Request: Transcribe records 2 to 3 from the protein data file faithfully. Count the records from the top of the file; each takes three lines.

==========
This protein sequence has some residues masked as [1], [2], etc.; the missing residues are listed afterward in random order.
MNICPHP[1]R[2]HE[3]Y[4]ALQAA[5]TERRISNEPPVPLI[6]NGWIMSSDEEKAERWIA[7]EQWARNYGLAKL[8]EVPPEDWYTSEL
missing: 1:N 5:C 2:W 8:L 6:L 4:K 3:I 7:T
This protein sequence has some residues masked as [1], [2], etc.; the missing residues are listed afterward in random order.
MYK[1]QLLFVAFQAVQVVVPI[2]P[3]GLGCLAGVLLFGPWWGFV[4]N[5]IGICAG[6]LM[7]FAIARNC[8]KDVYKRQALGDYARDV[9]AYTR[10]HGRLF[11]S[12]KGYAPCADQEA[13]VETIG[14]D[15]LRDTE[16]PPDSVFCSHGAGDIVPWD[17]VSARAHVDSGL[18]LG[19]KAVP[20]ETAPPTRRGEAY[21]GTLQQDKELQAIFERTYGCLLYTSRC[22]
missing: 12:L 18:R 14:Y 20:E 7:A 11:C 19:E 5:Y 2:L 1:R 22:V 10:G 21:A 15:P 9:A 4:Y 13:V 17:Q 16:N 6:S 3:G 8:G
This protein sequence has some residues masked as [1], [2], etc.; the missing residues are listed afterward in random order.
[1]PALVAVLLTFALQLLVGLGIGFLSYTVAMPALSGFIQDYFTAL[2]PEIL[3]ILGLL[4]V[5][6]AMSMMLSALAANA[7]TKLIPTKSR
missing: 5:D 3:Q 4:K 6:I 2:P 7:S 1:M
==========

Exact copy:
This protein sequence has some residues masked as [1], [2], etc.; the missing residues are listed afterward in random order.
MYK[1]QLLFVAFQAVQVVVPI[2]P[3]GLGCLAGVLLFGPWWGFV[4]N[5]IGICAG[6]LM[7]FAIARNC[8]KDVYKRQALGDYARDV[9]AYTR[10]HGRLF[11]S[12]KGYAPCADQEA[13]VETIG[14]D[15]LRDTE[16]PPDSVFCSHGAGDIVPWD[17]VSARAHVDSGL[18]LG[19]KAVP[20]ETAPPTRRGEAY[21]GTLQQDKELQAIFERTYGCLLYTSRC[22]
missing: 12:L 18:R 14:Y 20:E 7:A 11:C 19:E 5:Y 2:L 1:R 22:V 10:G 21:A 15:P 9:A 4:Y 13:V 17:Q 16:N 6:S 3:G 8:G
This protein sequence has some residues masked as [1], [2], etc.; the missing residues are listed afterward in random order.
[1]PALVAVLLTFALQLLVGLGIGFLSYTVAMPALSGFIQDYFTAL[2]PEIL[3]ILGLL[4]V[5][6]AMSMMLSALAANA[7]TKLIPTKSR
missing: 5:D 3:Q 4:K 6:I 2:P 7:S 1:M